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Mental Disability & the Law (LAW-795S-001)
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This two-credit upper-level seminar will focus on current civil and criminal issues impacting the rights of individuals with mental disabilities, particularly psychosocial disabilities (e.g., schizophrenia, depression, etc). In the civil context, we will examine: involuntary civil commitment law, the right to obtain and refuse treatment within institutions, the right to sexual interaction within institutions, the right to receive care in the community, and the right to be free of discrimination. In the criminal context, we will examine: the historical roots and standards of criminal competency to stand trial and the insanity defense, as well as the criminal trial process for individuals with mental disabilities, including self-incrimination, confessions, and the death penalty.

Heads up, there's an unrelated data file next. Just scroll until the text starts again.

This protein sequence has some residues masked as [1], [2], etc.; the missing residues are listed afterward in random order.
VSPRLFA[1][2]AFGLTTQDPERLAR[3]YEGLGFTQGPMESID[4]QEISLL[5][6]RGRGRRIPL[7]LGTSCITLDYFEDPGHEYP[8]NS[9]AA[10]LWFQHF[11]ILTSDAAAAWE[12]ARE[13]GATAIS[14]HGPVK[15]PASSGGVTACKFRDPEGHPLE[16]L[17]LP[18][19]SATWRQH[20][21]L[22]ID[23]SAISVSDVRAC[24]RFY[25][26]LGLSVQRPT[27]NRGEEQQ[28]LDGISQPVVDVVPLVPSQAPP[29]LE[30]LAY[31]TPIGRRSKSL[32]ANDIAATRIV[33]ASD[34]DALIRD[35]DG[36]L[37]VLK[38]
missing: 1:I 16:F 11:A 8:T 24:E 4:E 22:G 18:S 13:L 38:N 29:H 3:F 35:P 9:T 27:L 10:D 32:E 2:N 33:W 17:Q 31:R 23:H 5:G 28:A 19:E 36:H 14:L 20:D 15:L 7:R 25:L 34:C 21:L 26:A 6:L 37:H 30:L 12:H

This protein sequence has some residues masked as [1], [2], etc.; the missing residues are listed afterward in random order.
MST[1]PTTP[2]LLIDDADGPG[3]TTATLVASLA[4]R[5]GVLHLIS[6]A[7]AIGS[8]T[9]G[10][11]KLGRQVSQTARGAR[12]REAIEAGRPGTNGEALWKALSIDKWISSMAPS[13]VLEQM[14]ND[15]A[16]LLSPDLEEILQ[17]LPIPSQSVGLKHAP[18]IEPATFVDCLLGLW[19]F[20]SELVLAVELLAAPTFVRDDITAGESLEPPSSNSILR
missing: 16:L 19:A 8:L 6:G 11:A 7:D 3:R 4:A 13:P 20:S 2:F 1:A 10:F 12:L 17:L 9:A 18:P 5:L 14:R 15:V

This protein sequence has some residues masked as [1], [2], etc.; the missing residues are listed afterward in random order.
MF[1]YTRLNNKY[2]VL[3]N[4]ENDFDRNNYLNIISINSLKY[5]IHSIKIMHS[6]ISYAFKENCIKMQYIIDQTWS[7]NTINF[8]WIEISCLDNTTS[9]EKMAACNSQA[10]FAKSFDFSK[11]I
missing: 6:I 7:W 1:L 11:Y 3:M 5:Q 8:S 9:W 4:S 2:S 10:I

Throughout the semester, we will use social science resources to contemplate influences beyond the law, such as cultural and sociopolitical forces, on the well-being of individuals with mental disabilities and to test lawmakers’ assumptions. In addition, a memoir about living with schizophrenia will inform our discussions and provide material for in-class simulations throughout the semester, so that our analysis of the law is never divorced from the experiences of the people it impacts.
Textbooks and Other Materials
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First Class Readings
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